Q: What's the sleep test like?
A: Oh, it's very entertaining. You show up a few hours before bedtime at a lab with a bunch of bedrooms. Techs spend forty-five minutes or so hooking you up to so many wires, monitors, belts and microphones that you look like someone getting ready to go up in the space shuttle. (Really, I wish I had a picture of myself wired for the sleep test.) And then they tell you to go to sleep.
All the wires and monitors are pretty lightweight, and the labs invest in good beds, but many people still have trouble sleeping. Part of the problem is that sleep labs, by definition, are filled with people who snore really loudly. Before my test, I was told that if I showed signs of apnea, I'd be woken up halfway through the night to be fitted with CPAP. At that point, I desperately wanted CPAP, so I lay awake, listening to the building vibrate from other people's snoring. Periodically somebody's snoring would stop, which meant that person had been woken up and fitted with CPAP. I finally dozed off . . . and was woken up and fitted with CPAP, to my great joy!
And then I woke up and discovered that I wasn't wearing CPAP. I'd never been wearing CPAP. I wanted CPAP so badly that I'd dreamed about getting it. I went home literally weeping with exhaustion and frustration. Luckily, it turned out that all the wires and monitors had picked up proof that I had UARS, so I got my CPAP anyway.
Q: But isn't CPAP, well, uncomfortable?
A: It can be. The biggest challenge is finding the right headgear, but there are lots of different kinds -- ranging from simple nasal cannula, like oxygen tubing only thicker, to full-face masks -- so you'll have a wide range of choices. If the first thing you try doesn't work, don't give up! Your medical provider will work with you on this.
I have a very small head, and wound up having to wear a pediatric mask. It took me about a month to figure that out and to find headgear that worked for me. During that month, I was frustrated and miserable. Since then, I've been very happy.
Q: But isn't having to deal with the machine a pain in the neck?
A: No, not really. It's quite small, and very quiet and easy to clean, and there are even battery-powered models for camping. Plane travel's a bit of a hassle, because the machine has to be carry-on. (Do not put your CPAP in checked luggage, because it will get thrown around and will break. I'm speaking from experience.) Also, CPAP machines often have to go through special tests at airports to make sure they aren't bombs. But the folks who work at security see hundreds of these machines a day, so they're friendly and sympathetic. They don't really think CPAP machines might be bombs, but their bosses do. The screeners are just doing their jobs. And you may have a chance to encourage your sleepy security screener, whose wife complains about his snoring, to go get his very own sleep test. You could be saving a life!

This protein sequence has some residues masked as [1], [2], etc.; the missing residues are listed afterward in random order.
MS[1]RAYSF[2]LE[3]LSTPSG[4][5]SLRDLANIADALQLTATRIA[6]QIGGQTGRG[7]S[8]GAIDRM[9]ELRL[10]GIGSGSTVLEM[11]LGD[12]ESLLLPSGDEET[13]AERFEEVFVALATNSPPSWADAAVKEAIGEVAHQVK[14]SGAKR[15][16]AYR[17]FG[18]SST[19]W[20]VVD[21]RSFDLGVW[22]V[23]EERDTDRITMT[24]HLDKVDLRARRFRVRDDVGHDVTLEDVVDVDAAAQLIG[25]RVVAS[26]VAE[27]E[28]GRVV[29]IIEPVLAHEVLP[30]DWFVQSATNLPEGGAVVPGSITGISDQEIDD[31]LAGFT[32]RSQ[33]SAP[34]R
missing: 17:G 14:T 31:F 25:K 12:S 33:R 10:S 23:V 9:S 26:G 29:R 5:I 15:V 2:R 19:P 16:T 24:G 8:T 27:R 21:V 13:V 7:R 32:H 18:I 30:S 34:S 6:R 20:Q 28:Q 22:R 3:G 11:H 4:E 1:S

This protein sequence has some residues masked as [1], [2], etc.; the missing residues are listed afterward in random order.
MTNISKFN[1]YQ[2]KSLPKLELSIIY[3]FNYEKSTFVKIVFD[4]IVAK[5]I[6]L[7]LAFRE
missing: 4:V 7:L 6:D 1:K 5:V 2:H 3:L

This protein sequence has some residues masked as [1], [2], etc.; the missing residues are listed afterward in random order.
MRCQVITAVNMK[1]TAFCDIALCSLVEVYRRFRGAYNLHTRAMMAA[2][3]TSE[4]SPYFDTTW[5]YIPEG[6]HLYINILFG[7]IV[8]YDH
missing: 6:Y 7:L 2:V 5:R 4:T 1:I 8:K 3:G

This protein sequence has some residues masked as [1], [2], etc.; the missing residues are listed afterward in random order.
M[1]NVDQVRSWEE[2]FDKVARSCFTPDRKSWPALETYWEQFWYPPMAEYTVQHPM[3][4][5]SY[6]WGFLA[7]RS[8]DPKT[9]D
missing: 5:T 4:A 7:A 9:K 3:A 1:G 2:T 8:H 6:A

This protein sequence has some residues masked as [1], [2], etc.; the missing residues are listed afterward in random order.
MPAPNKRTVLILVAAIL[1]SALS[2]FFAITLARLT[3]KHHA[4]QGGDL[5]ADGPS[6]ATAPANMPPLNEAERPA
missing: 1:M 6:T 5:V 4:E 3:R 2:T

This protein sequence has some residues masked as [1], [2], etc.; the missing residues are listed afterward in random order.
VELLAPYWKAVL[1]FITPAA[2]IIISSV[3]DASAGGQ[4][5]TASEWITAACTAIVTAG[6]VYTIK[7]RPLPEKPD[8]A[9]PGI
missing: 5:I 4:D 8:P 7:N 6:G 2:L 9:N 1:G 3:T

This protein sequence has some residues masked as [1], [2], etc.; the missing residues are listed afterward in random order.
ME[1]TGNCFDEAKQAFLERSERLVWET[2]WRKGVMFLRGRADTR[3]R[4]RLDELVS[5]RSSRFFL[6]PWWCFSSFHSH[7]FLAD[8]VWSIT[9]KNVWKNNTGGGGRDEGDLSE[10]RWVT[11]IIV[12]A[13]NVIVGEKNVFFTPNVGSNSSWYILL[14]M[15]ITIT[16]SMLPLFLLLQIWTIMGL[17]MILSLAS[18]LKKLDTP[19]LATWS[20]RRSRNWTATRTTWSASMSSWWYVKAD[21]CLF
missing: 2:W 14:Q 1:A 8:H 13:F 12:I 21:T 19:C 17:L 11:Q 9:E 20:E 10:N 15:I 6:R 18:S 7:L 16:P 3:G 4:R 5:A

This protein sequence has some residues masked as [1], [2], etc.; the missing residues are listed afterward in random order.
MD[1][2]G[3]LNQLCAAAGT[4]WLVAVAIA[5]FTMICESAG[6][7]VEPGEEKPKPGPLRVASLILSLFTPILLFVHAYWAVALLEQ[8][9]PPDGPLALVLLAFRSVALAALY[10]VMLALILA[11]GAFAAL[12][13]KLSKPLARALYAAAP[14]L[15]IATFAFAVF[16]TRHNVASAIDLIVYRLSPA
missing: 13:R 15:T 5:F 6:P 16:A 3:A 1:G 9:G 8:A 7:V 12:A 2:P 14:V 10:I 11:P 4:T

Q: Yeah, yeah, yeah. But, come on . . . you know! Doesn't it, doesn't it interfere with -- oh, you know! Doesn't your husband hate it that you're wearing this thing that looks like a cross between a vacuum cleaner and a jock strap? And doesn't that, um, ah, have a negative effect on your marriage?
A: Oh! So that's what you really wanted to know!
No, CPAP does not interfere with recreational intimacy. I wear CPAP when I'm asleep. My husband and I engage in recreational intimacy when we're awake. Sleep deprivation has a far more negative effect on recreational intimacy than CPAP does.
Gary loves my CPAP, because I don't snore any more.
Or as the sign in my pulmonologist's office puts it:
"Laugh, and the world laughs with you.
Snore, and you sleep alone."
So, all you snorers, what are you waiting for? Go get that sleep test!